By Ken Reed
The Huffington Post
October 21, 2014
If I were financially independent and free of any family responsibilities, I’d be in Kansas City, Missouri right now soaking up the energy of a city going bonkers for its Major League Baseball team.
The 2014 Kansas City Royals are why we all fell in love with sports in the first place: they’re fun. Pure and simple. There’s no better story in the world of sports right now. The Royals are having a blast playing a kids’ game with a joy and esprit de corps usually missing in the pro ranks. And their long-suffering fans are having a great time watching them.
The Royals are the antithesis of the stereotypical greedy modern ballplayer. They’re happy to sacrifice for each other. Literally. The Royals’ number three and four hitters lay down sacrifice bunts as willingly as the team’s eight and nine hitters.
They also play with a Little League team’s exuberance and a college football team’s speed, aggressiveness and ferocity. They love the stolen base and the extra base equally. Diving plays in the field seem routine, a part of each player’s daily work.
And they do it all for the name on the front of the jerseys, not the name on the back. Sure, it’s a corny cliché, but it rings true for this group of players – a bunch of no-names only a couple weeks ago — who always seem to put the team first and share the credit.
Listen, I’m a cynical and critical sports reformer and journalist. This gushing about a team certainly isn’t typical for me. Nevertheless, I have Royals fever and to be honest I’m a bit shocked by it.
For one thing, I’m a lifelong A’s fan and the only reason I was watching the American League wildcard playoff game a couple weeks ago was because the A’s were playing.
Well, the A’s had a couple “surefire” leads disappear late against the Royals in that game. One perspective would be that the A’s simply blew both leads. But I think a more fair, and accurate, perspective is that the Royals refused to lose and continued to play aggressively until they pulled out a dramatic extra-innings victory.
While bummed at the early demise of the A’s, a team that was a consensus World Series favorite at the All-Star break, I was smitten with this young boyish team in blue. I continued to watch in amazement as they swept the Los Angeles Angels, the team with the regular season’s best record, in typically exciting fashion.
Their attacking, rambunctious style of play was contagious. By the end of the Angels series, I was hooked. I was now fully on the Royals bandwagon.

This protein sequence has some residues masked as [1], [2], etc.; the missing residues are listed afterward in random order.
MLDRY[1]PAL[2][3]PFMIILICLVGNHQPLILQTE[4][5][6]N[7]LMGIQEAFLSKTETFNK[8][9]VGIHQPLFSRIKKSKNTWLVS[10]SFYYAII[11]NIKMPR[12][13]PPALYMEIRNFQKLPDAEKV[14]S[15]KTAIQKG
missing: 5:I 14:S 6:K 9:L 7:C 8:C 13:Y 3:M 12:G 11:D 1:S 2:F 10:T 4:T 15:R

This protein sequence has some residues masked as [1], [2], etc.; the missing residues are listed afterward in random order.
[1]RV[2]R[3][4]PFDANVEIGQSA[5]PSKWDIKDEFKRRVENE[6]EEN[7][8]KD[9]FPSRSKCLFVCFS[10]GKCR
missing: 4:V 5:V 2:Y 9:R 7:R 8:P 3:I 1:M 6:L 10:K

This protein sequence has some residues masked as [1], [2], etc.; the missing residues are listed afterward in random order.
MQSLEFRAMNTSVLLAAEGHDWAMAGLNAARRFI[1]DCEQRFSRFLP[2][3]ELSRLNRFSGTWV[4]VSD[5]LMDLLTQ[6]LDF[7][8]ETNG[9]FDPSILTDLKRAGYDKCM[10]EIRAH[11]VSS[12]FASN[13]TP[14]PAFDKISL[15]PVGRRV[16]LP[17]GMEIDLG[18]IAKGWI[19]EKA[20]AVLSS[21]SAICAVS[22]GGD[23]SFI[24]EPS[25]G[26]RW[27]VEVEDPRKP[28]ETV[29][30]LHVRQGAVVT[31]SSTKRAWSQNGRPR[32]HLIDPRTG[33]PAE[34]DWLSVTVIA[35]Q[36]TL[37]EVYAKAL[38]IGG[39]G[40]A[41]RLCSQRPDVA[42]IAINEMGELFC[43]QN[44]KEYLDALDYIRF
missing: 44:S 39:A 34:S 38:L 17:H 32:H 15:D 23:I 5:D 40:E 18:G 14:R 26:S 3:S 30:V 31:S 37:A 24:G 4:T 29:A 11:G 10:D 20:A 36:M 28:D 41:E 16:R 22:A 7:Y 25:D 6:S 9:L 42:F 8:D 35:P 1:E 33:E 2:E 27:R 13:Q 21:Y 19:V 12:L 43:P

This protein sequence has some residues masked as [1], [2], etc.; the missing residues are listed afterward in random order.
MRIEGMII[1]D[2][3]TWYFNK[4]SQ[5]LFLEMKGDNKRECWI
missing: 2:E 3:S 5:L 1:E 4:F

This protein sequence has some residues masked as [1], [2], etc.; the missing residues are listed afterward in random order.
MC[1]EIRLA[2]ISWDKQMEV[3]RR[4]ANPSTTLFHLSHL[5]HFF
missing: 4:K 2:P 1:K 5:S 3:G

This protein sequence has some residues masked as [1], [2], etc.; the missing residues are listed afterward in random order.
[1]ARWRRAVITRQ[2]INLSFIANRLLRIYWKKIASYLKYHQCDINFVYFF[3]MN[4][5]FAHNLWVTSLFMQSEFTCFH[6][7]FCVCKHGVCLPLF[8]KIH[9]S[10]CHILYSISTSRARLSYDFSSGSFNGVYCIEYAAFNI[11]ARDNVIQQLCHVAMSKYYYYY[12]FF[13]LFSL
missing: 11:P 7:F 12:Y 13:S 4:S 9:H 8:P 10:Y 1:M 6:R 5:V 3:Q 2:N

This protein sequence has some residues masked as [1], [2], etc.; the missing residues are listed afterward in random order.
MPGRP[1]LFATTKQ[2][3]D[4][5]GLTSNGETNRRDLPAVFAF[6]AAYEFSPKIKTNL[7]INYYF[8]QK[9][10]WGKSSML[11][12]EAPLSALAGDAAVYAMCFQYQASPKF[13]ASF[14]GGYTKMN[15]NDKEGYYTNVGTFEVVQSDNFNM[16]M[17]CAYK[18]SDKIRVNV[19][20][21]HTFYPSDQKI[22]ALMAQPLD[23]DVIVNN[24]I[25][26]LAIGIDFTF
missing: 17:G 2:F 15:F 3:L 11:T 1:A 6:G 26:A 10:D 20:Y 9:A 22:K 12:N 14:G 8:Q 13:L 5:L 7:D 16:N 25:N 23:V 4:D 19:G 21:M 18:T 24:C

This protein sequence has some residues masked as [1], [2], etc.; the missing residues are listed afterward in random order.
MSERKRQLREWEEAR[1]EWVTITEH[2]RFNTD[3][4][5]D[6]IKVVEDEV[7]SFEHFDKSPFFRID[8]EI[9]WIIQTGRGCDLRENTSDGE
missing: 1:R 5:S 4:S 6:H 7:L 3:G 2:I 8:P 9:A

However, the big, bad Baltimore Orioles, kings of the American League East, were next. The Orioles were carrying some heavy lumber, having hit more than twice as many home runs as the Royals during the regular season. The oddsmakers saw a fairly quick exit for the Royals. I was prepared for the fairy tale to end but the Royals seemed to turn up their energy another notch and swept the Birds.
Now, the Royals haven’t been to the postseason, let alone the World Series, since 1985. So, you can imagine the state of delirium in Kansas City these days.
And as crazy as it seems, I somehow feel part of it. I’ve found myself searching the Internet for stories about the Royals. Who are these guys? What makes them tick? How were they built? How did general manager Dayton Moore and manager Ned Yost create such a fun-loving, team-first culture? As a recent bandwagon jumper, I needed some answers.
I’ll be honest. This Royals postseason reminds me of when I was a 13-year-old kid pulling for the A’s in the American League playoffs and World Series. One of my best buddies was a diehard Detroit Tigers fan. So, when the A’s played the Tigers in the 1972 ALCS we were both on pins and needles with almost every pitch. At that age, we weren’t aware of the problems and issues in sports. We just loved the passion, tension and joy of the games themselves.
That’s where I’m at now. These Kansas City Royals have transported me back to the innocence of my youth, when I deeply cared about the players and whether they won or not.
I want the Royals to keep this magical run going and win the Series. I like these guys and I want to see the team and town celebrate a championship with a parade through Kansas City’s famous Plaza district.
There are a lot of unfair, unjust, unethical things in sports today that make me angry. I work on those issues every day in my current position as sports policy director for League of Fans. But I’m also a passionate lifelong fan of sport at its best. There are so many great things about sports when win-at-all-costs (WAAC) and profit-at-all-costs (PAAC) mentalities aren’t the drivers.
It seems to me that this Kansas City Royals story is about as pure as pro sports can get these days. So, as long as the Royals are still alive and kicking (i.e., stealing) in this World Series, I’m going be a fan and have fun with it.
As activist sports journalist Dave Zirin says, “There’s a time to cheer and a time to seethe. We all have a stake in knowing the difference.”
When it comes to the 2014 Kansas City Royals, I definitely think it’s time to cheer. As this World Series plays out, I’ll be in front of my TV, hundreds of miles from Kauffman Stadium in Kansas City. But I’ll be there in spirit, with all the Royals fans having the time of their lives.
Ken Reed is Sports Policy Director for League of Fans.
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League of Fans is a sports reform project founded by Ralph Nader to fight for the higher principles of justice, fair play, equal opportunity and civil rights in sports; and to encourage safety and civic responsibility in sports industry and culture.
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